Oakland cracks down on illegal fire activity

July 1, 2009 7:22:34 PM PDT
The city of Oakland is trying to get out in front of the coming fire season. The police and fire departments are teaming up to crack down on kids building bonfires in Joaquin Miller Park and anyone else breaking the rules.

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Joaquin Miller Park is a 500-acre wilderness that comes with a long list of rules. The park is closed at night and on days that pose a high fire danger.

"We're a very unusual city, we basically have an urban forest right in the center of our city and we have to take extra precautions," Oakland City Council member Jean Quan said.

Quan says the park, and everyone who lives near it, are being threatened by groups of young people who come in at night when it is closed and party with alcohol and bonfires.

"The last fire we had was actually right in the middle of the trail in the redwoods, so they just went out in the middle of a trail, put some wood on the trail and lit a fire, and that one was still smoldering next morning," Oakland ranger Kent McNab said.

So the fire department is teaming up with rangers and police to help patrol the park and crack-down on violators by writing citations for everything from illegal parking on Skyline to un-permitted alcohol and un-permitted fires.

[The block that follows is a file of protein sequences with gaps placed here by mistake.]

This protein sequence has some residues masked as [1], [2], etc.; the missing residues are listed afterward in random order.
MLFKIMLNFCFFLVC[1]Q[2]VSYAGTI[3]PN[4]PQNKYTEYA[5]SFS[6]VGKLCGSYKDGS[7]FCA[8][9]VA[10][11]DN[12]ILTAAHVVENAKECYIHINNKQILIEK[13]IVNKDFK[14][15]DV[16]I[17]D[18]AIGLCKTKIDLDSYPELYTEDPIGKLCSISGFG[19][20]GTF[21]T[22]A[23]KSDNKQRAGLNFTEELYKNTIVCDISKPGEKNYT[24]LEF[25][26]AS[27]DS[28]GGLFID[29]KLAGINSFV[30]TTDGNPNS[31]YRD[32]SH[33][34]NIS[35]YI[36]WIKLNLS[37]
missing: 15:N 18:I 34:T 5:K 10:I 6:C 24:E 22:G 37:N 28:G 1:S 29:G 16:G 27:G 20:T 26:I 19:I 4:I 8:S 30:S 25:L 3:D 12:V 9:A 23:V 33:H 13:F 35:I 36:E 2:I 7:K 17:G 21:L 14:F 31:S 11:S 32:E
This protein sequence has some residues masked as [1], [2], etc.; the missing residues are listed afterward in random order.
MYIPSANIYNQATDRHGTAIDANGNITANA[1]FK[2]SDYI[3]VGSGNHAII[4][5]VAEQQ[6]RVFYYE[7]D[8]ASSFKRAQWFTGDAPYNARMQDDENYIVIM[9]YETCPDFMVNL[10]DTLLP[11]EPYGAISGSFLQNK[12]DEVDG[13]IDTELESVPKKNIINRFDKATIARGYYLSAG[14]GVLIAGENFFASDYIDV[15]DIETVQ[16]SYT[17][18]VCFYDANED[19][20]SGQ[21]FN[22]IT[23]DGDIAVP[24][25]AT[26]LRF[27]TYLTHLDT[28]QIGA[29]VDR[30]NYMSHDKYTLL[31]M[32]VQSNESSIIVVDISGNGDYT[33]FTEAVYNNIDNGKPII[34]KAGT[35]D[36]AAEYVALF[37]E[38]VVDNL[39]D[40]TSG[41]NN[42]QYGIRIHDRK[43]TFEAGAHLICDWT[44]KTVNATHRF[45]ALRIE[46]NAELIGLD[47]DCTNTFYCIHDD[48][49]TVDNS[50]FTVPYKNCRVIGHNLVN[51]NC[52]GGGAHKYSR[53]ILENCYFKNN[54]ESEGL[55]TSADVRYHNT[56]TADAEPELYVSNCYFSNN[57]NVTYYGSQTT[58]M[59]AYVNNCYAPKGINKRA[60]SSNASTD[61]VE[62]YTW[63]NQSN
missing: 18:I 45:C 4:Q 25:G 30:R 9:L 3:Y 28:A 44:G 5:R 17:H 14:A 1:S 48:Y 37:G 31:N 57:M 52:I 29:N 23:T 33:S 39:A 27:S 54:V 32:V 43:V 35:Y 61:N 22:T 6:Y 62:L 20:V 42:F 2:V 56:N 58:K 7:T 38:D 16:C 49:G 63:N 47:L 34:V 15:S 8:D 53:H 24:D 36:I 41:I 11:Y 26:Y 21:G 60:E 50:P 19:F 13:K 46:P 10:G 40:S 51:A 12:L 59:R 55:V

"If your kids are going out on a Saturday night and taking your car they could come home with over $1,000 in fines," Quan said.

"Having been here for the 1991 fire, it was something that was horrific for the city of Oakland and also Northern California, so we just do not want a repeat of that," Oakland Police Captain Rick Orozco said.

The 1991 Oakland Hills Fire destroyed 3,000 homes and 25 people were killed. That fire was the result of a smaller one that the fire department put out but which reignited after smoldering overnight.

"You may think a fire is out but actually a fire can smolder in grass for months," Oakland Fire battalion Chief Darren White said.

Mas Paderna was 3-years-old during the 1991 firestorm. He is now a city of Oakland camp counselor. Tuesday, Paderna's campers were learning earthquake survival skills.

"We teach themhow to make fire without matches, using a bow drill, it uses friction to ignite a fire," Paderna said.

Their daytime, permitted fire is legal. Paderna says the area is cleared, and water is at the ready.

"We've been doing this for 10 years and we've kept it very safe so far and we hope to keep it that way," Paderna said.

The park is surrounded by homes and the residents are among the 22,000 Oakland residents that pay $65 each year for a special fire protection district that help with things like the extra patrols.

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